Zach Johnson cracked driver
Zach Johnson finished his round on Sunday at 2-under.

Talk about Midwestern strong.

On Sunday at The Barclays, Johnson noticed a crack in his driver head of his Titleist 913 D2. So he did what any professional would do and replaced it on the spot.

After his round, Johnson went to Twitter to explain what had happened. 

 

Afterwards, it seemed like Johnson was in a good mood about the incident. 

 

Even other players got in on the fun. 

 

But fear not, Johnson was prepared for such an emergency. 

 

There's been no word about the fate of the cracked clubhead. Maybe he should make it take a very icy Ice Bucket Challenge for charity. 

Zach Johnson makes quick repairs on driver
Seung Yul Noh
How did Seung Yul Noh not know you are not allowed to play a shot off another putting green?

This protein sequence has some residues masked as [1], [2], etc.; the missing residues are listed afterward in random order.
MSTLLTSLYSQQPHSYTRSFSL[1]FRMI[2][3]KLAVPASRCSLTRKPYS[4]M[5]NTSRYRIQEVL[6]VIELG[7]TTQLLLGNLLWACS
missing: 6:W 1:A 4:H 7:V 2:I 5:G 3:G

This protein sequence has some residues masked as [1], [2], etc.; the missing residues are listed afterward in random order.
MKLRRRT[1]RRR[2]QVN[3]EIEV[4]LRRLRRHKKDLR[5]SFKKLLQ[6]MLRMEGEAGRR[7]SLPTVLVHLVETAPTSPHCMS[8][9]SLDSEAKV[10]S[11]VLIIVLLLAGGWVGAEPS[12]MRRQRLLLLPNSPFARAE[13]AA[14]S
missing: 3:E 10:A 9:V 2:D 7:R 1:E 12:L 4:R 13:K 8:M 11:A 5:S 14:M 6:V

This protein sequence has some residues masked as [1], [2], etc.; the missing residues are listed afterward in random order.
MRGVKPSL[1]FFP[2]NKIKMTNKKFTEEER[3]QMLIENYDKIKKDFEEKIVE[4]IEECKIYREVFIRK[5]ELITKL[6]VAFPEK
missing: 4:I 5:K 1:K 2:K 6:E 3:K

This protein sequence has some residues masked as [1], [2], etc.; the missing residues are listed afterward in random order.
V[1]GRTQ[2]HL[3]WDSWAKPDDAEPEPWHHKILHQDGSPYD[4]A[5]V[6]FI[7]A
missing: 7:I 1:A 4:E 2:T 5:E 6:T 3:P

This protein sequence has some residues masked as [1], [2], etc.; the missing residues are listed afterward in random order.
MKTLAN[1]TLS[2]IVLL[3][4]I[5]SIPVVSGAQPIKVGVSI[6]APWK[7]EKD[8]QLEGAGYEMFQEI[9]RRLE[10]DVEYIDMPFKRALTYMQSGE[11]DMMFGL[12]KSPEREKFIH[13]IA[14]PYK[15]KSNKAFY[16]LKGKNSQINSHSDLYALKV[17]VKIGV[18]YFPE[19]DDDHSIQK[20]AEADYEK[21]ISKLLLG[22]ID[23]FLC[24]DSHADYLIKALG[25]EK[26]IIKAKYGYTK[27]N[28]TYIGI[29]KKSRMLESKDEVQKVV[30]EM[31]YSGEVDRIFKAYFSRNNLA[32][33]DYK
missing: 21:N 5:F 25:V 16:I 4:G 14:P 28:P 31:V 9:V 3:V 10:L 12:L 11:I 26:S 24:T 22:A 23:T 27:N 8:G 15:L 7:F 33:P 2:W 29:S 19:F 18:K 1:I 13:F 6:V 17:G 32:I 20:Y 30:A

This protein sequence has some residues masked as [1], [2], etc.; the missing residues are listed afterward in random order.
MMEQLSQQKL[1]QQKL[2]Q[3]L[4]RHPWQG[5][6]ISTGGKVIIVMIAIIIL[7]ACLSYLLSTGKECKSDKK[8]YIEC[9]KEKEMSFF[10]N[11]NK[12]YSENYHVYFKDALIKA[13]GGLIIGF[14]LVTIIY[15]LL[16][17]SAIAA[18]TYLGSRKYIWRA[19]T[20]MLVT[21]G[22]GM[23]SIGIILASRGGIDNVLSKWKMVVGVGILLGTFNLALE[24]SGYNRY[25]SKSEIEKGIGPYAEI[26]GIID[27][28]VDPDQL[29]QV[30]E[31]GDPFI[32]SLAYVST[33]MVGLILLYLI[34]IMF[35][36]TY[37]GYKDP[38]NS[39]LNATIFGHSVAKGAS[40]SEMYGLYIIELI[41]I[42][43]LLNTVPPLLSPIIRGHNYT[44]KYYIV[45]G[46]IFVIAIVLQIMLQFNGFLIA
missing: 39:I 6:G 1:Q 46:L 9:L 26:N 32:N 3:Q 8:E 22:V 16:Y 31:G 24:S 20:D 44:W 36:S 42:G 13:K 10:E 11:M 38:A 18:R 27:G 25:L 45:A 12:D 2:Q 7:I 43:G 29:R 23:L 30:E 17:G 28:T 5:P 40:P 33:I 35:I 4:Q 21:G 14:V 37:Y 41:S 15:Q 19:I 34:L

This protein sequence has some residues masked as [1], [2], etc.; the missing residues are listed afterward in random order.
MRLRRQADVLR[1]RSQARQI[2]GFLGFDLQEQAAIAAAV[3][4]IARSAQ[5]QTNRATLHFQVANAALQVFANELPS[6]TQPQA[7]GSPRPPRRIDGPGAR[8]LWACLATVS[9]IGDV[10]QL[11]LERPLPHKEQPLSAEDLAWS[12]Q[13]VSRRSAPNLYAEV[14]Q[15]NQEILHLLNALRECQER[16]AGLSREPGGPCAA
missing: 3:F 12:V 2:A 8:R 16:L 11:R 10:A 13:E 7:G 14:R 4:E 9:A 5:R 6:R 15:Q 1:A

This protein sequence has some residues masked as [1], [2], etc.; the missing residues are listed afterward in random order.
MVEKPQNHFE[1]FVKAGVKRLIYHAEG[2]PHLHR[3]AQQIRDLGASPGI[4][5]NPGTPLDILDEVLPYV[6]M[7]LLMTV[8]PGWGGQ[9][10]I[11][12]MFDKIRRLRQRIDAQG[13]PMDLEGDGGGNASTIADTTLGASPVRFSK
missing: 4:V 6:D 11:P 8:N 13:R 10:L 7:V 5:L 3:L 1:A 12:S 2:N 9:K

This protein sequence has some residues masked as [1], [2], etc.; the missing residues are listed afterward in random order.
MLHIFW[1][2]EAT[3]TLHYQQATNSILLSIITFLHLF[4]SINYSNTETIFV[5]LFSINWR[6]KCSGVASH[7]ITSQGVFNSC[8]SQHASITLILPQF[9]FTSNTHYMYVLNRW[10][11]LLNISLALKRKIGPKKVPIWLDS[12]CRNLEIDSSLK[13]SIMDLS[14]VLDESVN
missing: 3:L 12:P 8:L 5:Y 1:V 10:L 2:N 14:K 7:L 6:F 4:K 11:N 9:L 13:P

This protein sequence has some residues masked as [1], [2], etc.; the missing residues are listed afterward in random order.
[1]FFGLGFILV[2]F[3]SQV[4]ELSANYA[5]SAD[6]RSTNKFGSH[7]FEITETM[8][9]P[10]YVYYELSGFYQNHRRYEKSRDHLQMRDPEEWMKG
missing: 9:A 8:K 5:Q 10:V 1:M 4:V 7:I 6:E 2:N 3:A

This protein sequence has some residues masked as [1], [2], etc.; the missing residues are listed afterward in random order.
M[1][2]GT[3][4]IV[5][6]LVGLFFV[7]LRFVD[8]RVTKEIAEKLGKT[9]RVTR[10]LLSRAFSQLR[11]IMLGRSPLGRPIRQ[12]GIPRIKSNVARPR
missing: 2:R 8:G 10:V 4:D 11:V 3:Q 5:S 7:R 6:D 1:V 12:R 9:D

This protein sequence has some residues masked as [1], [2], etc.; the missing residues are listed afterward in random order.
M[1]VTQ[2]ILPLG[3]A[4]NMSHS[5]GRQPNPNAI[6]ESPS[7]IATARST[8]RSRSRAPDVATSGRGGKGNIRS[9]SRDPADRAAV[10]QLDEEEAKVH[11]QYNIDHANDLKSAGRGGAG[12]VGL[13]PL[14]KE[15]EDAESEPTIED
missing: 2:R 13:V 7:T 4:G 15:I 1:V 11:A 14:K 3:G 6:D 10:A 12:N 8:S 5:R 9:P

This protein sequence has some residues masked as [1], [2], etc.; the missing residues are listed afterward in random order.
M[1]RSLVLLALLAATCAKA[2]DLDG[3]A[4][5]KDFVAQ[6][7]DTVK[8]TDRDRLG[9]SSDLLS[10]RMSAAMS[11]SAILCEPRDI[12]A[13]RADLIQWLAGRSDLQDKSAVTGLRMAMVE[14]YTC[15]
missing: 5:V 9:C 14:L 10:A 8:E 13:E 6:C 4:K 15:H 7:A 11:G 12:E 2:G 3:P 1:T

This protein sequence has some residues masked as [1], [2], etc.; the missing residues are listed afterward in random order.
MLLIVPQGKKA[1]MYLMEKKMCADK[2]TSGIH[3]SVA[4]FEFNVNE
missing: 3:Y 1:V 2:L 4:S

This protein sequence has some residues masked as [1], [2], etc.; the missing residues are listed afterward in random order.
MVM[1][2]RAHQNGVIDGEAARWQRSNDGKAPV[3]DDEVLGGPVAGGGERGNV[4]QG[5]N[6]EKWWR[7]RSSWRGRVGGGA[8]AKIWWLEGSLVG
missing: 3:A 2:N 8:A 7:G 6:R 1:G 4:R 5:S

The cardinal rule in golf is "play it where it lies," but there are significant exceptions to Rule 13-1 -- one being, you must take free relief when your ball is sitting on another putting green. 

That's what makes Seung Yul Noh's decision to take a big divot from a green during Thursday's opening round of The Barclays such a head-scratcher, because that's as much common sense as having any knowledge of Rule 25-3. It falls in the same category, according to co-vice chairman of the PGA rules committee, Bryan Jones, as not hitting from out of bounds or hitting off another person or their equipment. 

RULE 25-3: Noh penalized for hitting ball off wrong green

You shouldn't do those things, not just because they're illegal but because they're hazardous.

"These are great examples of where the Rules of Golf, often bashed for complexity and harshness are simple and full of common sense," Jones said. "Many courses have holes close to each other and balls often land on other putting greens. Imagine if players had the liberty of hacking away?